Why you need continuous cash forecasting in your financial toolbox

April 29, 2024 | 3 minute read
Wayne Heather
EPM Product Marketing Director, Oracle
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Whether an economy is thriving or facing challenges, effectively managing cash flow is critical to the success of any business. Long-range cash flow forecasting has its place in strategic planning, but it is continuous cash forecasting provides the tactical insights businesses need to steer clear of cash crises. Having an effective cash flow forecast can make or break a business in a competitive market.

A recent global study[1] indicates that few treasury departments believe they have the adequate systems to fulfill this need even though most of them are placing Cash and Liquidity Management as a top business priority. Presently, most of the cash forecasting in treasury departments is still reliant on Excel spreadsheets.

Corporate treasury plays an important role in contributing to the bottom line, and the more effective they are with cash flow management, the more cash they will have to run their business. The current state of many cash forecasting methods in spreadsheets and legacy tools is inefficient. Moreover, the pattern of inaccurate forecasts can lead organizations adopt highly conservative approaches which result in significant amounts of underutilized cash remaining idle. Enhancing accuracy and confidence in cash flow forecasts enables treasurers to effectively channel surplus cash into reinvestments for the business.

Improving short-term cash forecasting offers a huge potential.

Why is continuous short-term cash forecasting significant to your business?

Cash forecasting typically concentrates on predicting cash inflows and outflows over the near term, say 1 to 6 months. It can help businesses identify periods of negative or low cash flow and or due to lack of confidence in cash positions, miss opportunities to invest cash. Continuous cash forecasting is done frequently, even daily, or weekly, to give companies time to respond to expected cash shortfalls.

This is why not being very effective with cash forecasting can be a massive risk for organizations. Many companies only do cash forecasting once a month. Imagine there is a problem on day 5 of a month on cash forecasting, they won’t know about that until day 30 of the month. The delay in information can be a risk on taking timely action that could otherwise be prevented.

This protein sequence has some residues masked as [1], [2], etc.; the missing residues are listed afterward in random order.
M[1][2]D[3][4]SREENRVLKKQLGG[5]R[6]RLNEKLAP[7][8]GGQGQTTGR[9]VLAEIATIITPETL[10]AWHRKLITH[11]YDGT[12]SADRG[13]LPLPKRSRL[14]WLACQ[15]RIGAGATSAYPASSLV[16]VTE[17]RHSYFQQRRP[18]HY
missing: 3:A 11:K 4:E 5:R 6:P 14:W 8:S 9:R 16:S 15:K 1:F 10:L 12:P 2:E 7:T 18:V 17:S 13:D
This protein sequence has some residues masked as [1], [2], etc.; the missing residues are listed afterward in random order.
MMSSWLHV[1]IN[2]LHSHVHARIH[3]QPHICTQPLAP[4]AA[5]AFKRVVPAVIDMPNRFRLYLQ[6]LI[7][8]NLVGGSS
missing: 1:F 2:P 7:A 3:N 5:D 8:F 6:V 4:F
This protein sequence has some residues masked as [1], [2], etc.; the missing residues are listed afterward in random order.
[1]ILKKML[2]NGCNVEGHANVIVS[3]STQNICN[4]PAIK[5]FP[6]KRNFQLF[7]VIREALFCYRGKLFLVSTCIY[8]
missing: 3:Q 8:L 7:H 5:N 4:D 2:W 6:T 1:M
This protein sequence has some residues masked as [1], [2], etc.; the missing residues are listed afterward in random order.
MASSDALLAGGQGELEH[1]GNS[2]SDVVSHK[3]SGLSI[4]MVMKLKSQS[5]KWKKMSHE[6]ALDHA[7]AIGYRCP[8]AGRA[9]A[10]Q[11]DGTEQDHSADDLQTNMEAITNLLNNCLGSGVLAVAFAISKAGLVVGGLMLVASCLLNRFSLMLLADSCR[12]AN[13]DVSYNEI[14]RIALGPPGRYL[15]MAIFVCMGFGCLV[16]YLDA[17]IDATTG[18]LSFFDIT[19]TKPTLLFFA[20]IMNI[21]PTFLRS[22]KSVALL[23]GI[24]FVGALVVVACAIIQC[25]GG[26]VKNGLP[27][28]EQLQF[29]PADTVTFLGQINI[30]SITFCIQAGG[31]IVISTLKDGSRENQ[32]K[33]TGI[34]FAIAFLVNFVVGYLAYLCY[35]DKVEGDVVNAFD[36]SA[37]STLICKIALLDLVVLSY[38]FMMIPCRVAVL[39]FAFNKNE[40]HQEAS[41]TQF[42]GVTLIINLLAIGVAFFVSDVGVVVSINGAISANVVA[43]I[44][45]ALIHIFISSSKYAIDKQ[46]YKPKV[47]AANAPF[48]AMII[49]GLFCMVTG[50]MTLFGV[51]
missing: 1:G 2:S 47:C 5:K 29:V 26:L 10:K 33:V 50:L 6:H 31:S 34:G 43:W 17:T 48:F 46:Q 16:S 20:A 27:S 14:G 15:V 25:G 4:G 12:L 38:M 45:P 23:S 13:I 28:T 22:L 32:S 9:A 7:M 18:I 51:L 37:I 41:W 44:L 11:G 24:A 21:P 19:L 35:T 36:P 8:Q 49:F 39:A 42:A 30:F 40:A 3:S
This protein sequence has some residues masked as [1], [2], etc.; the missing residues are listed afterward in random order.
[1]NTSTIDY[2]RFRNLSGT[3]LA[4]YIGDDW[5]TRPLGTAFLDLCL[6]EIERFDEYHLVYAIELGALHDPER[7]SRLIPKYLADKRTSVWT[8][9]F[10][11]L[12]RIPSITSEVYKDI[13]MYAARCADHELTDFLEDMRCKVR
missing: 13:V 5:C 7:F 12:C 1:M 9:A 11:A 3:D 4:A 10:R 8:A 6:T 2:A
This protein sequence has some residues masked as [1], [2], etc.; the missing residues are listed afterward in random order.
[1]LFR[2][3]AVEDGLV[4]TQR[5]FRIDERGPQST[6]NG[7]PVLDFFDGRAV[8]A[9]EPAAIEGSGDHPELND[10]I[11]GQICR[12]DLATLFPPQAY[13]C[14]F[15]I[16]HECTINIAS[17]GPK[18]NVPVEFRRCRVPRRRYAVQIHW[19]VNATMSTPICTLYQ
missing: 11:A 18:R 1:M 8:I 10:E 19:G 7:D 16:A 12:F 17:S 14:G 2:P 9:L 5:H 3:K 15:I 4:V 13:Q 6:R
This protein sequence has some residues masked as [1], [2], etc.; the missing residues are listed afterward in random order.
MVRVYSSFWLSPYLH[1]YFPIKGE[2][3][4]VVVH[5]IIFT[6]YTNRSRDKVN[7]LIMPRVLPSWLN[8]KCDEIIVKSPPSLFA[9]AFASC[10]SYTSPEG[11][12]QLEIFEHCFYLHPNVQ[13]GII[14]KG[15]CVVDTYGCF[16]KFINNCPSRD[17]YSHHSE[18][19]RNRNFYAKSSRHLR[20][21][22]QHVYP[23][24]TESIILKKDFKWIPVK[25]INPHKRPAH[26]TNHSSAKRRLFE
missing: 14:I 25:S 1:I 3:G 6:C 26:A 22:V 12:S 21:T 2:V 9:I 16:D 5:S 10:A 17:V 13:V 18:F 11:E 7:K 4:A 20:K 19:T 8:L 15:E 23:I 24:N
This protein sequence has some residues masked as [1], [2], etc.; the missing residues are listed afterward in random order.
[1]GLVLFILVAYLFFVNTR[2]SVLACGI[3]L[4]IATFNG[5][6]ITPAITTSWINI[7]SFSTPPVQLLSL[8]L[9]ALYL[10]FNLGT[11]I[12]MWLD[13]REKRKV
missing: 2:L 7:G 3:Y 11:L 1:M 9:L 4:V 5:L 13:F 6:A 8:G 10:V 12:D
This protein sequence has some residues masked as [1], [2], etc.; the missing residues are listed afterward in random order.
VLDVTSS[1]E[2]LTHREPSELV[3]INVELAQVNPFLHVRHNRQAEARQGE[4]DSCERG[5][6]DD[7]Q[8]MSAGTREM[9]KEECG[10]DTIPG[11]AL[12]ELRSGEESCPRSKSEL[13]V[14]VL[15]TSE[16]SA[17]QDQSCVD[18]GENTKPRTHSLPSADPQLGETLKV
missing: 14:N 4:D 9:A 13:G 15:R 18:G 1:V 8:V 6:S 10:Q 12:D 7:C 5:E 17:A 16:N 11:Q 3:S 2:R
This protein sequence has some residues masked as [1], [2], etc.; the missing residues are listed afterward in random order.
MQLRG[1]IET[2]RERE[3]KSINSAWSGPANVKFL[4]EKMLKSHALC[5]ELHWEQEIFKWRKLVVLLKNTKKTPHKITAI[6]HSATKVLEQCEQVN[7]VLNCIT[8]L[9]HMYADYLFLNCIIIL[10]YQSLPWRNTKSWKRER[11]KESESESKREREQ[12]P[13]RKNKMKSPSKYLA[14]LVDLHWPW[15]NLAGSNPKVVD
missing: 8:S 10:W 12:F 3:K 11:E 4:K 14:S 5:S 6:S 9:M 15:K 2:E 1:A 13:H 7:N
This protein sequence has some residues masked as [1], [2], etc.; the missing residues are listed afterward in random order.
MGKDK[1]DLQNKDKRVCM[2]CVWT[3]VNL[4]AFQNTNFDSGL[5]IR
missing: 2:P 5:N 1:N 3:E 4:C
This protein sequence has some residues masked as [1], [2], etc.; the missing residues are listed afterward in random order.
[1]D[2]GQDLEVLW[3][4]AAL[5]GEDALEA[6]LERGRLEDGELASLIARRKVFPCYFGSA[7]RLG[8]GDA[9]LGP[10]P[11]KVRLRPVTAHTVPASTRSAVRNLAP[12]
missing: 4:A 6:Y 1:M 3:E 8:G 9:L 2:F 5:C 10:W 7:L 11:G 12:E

While long-term forecasts are important for planning, continuous cash forecasting serves a different but critical purpose in a treasury department’s financial toolbox. It provides the detailed, timely insights companies need to actively manage cash and avoid disruptions to day-to-day operations.

The challenge of short-term cash forecasting

There are several factors that make cash forecasting uniquely difficult. Mostly the short time horizon, amount of level and accuracy of data required, the difficulty of predicting revenue and expenses over a short period all compounded by relying on insufficient technology like spreadsheets to do this. This means it is near impossible to automate data collection from all these sources leading to very inefficient processes.

Finance teams often spend hundreds and in some bigger organizations can several hundred hours preparing cash forecasts. This makes cash forecasting more of a task than a value add activity, making it impossible to efficiently deploy cash in the business.

In the next blog, The Top 5 Critical Considerations for Navigating Continuous Cash Forecasts, we will cover off these challenges in detail and look at how they can be addressed.

It is important to note, that while continuous short-term cash flow forecasting is challenging, the payoff is immense if you can get it right. It gives businesses the agility to respond to expected cash shortfalls before they turn into bigger problems. By dedicating resources to accurate short-term forecasting, businesses can avoid potential disruption and make smarter financial decisions.

Learn more about Predictive Cash Forecasting.

1. PwC Global Treasury Survey, June 2023

Wayne Heather

EPM Product Marketing Director, Oracle


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